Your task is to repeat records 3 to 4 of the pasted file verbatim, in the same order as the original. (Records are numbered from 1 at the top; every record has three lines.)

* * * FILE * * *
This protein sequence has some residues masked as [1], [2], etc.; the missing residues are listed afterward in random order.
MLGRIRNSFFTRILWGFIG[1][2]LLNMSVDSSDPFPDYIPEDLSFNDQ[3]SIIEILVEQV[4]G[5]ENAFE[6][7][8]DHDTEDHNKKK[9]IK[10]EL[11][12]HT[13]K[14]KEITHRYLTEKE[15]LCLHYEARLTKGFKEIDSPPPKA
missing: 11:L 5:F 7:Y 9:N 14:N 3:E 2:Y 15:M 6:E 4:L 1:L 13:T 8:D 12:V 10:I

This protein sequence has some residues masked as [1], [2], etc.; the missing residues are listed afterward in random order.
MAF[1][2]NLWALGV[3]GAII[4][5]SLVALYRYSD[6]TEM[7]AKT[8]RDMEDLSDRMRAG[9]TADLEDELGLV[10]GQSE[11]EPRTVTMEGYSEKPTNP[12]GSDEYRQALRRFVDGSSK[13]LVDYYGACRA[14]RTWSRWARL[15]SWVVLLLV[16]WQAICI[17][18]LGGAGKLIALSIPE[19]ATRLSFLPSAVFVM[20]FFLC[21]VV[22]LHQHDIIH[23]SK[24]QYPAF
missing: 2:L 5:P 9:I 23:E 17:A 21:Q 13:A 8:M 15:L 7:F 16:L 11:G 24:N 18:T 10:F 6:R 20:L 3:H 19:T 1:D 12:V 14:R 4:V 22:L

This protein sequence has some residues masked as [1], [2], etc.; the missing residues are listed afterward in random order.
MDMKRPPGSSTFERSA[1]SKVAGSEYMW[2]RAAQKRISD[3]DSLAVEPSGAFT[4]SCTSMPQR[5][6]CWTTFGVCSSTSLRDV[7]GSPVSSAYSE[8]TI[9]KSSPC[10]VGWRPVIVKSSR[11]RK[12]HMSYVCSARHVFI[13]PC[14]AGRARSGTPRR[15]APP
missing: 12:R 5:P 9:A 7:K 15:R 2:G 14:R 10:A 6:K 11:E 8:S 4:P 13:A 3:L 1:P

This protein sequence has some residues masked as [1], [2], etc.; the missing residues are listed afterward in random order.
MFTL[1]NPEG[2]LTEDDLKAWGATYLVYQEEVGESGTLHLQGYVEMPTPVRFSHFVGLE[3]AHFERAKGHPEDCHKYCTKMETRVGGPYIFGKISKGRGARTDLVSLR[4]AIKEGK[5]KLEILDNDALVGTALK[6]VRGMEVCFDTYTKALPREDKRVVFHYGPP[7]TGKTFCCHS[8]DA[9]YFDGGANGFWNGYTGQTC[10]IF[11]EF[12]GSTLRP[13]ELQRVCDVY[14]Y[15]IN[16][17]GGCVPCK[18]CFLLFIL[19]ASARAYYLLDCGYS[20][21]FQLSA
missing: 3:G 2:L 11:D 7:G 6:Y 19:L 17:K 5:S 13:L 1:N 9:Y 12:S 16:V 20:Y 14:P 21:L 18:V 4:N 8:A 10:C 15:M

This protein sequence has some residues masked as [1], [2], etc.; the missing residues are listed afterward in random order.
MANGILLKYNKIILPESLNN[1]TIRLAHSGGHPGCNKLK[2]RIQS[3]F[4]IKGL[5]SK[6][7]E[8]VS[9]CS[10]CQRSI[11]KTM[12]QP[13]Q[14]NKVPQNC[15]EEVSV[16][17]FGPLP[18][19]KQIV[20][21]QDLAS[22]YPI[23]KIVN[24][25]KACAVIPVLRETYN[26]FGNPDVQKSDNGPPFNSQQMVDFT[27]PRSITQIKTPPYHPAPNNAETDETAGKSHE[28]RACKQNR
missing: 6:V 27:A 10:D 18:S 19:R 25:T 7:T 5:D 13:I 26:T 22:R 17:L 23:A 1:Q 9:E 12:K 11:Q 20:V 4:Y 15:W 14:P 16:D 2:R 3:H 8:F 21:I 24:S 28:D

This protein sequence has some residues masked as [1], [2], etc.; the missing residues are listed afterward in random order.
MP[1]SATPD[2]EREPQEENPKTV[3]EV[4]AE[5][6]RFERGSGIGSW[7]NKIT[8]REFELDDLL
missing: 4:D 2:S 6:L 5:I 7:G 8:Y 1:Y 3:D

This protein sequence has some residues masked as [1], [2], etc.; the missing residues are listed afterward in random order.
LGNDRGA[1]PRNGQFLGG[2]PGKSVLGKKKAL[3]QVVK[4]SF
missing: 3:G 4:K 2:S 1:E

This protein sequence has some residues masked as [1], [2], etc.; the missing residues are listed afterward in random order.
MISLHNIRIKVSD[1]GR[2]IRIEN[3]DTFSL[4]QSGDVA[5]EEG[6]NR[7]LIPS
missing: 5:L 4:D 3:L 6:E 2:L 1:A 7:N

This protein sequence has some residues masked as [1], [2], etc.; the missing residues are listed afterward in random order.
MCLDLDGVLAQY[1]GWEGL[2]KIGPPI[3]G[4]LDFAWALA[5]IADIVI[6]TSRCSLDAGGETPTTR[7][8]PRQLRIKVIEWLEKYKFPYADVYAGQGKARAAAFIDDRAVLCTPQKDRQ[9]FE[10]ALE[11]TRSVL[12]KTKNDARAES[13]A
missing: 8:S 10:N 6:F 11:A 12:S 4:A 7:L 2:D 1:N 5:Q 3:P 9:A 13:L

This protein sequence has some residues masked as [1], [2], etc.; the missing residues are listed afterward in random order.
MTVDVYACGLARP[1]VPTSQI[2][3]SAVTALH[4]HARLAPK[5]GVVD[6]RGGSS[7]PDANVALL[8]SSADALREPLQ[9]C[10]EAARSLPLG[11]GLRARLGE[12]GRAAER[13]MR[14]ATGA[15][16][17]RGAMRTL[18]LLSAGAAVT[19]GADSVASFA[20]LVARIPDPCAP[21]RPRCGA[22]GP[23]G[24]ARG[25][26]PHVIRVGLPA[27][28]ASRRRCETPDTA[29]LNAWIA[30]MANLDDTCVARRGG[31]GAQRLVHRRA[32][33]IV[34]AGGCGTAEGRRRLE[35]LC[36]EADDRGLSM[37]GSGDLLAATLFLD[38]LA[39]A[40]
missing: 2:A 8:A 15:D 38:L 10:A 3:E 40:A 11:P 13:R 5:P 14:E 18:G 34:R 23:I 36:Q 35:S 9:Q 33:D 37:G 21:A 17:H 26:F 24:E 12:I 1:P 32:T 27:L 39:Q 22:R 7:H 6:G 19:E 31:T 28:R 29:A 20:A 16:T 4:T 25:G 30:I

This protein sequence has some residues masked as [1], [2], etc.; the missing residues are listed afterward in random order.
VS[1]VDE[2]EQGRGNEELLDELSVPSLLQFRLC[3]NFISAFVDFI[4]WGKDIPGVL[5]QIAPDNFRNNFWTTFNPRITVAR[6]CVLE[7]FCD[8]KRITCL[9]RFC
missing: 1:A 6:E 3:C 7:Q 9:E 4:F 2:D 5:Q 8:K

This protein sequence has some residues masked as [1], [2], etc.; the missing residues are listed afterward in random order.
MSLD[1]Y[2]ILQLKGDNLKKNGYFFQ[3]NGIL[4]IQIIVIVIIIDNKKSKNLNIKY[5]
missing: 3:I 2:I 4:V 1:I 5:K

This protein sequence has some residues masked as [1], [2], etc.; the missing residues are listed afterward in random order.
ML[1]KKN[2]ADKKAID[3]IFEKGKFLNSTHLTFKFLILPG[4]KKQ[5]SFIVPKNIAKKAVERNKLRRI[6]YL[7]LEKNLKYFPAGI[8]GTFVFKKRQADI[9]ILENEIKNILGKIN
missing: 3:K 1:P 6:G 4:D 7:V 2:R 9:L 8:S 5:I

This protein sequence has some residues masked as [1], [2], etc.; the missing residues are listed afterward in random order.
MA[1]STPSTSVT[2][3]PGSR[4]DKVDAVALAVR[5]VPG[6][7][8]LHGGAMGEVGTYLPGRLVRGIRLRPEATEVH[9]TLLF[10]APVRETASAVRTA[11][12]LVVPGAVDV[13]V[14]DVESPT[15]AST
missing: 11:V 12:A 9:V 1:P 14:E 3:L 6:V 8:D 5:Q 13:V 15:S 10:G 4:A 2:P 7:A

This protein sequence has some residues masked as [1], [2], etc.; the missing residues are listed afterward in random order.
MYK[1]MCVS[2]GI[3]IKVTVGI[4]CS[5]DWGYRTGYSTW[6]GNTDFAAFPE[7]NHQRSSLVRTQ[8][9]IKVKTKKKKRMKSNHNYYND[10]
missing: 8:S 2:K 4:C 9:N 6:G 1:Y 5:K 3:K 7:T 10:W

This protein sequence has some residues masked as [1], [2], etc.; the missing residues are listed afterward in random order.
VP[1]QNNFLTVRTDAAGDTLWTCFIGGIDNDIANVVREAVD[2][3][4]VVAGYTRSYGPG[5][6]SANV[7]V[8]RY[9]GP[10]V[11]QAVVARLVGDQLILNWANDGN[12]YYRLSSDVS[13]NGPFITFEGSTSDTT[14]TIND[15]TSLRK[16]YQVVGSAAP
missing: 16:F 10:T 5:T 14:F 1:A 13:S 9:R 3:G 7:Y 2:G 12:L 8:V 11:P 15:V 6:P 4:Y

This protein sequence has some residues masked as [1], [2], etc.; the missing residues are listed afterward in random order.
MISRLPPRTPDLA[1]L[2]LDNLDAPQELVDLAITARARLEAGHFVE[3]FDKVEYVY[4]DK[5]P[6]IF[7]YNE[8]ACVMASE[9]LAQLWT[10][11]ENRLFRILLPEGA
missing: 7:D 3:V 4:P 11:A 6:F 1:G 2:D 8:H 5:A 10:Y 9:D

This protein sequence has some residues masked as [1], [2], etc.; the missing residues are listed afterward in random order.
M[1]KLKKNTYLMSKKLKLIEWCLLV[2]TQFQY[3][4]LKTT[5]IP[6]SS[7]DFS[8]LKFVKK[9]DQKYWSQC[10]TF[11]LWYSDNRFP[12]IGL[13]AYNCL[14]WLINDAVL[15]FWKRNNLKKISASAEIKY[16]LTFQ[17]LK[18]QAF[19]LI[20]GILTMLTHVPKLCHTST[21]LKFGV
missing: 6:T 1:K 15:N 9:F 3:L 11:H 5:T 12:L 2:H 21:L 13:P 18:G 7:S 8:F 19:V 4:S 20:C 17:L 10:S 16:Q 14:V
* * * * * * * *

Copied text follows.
This protein sequence has some residues masked as [1], [2], etc.; the missing residues are listed afterward in random order.
MDMKRPPGSSTFERSA[1]SKVAGSEYMW[2]RAAQKRISD[3]DSLAVEPSGAFT[4]SCTSMPQR[5][6]CWTTFGVCSSTSLRDV[7]GSPVSSAYSE[8]TI[9]KSSPC[10]VGWRPVIVKSSR[11]RK[12]HMSYVCSARHVFI[13]PC[14]AGRARSGTPRR[15]APP
missing: 12:R 5:P 9:A 7:K 15:R 2:G 14:R 10:A 6:K 11:E 8:S 4:P 13:A 3:L 1:P

This protein sequence has some residues masked as [1], [2], etc.; the missing residues are listed afterward in random order.
MFTL[1]NPEG[2]LTEDDLKAWGATYLVYQEEVGESGTLHLQGYVEMPTPVRFSHFVGLE[3]AHFERAKGHPEDCHKYCTKMETRVGGPYIFGKISKGRGARTDLVSLR[4]AIKEGK[5]KLEILDNDALVGTALK[6]VRGMEVCFDTYTKALPREDKRVVFHYGPP[7]TGKTFCCHS[8]DA[9]YFDGGANGFWNGYTGQTC[10]IF[11]EF[12]GSTLRP[13]ELQRVCDVY[14]Y[15]IN[16][17]GGCVPCK[18]CFLLFIL[19]ASARAYYLLDCGYS[20][21]FQLSA
missing: 3:G 2:L 11:D 7:G 6:Y 19:L 17:K 5:S 13:L 1:N 9:Y 12:S 16:V 20:Y 14:P 21:L 18:V 4:N 8:A 10:C 15:M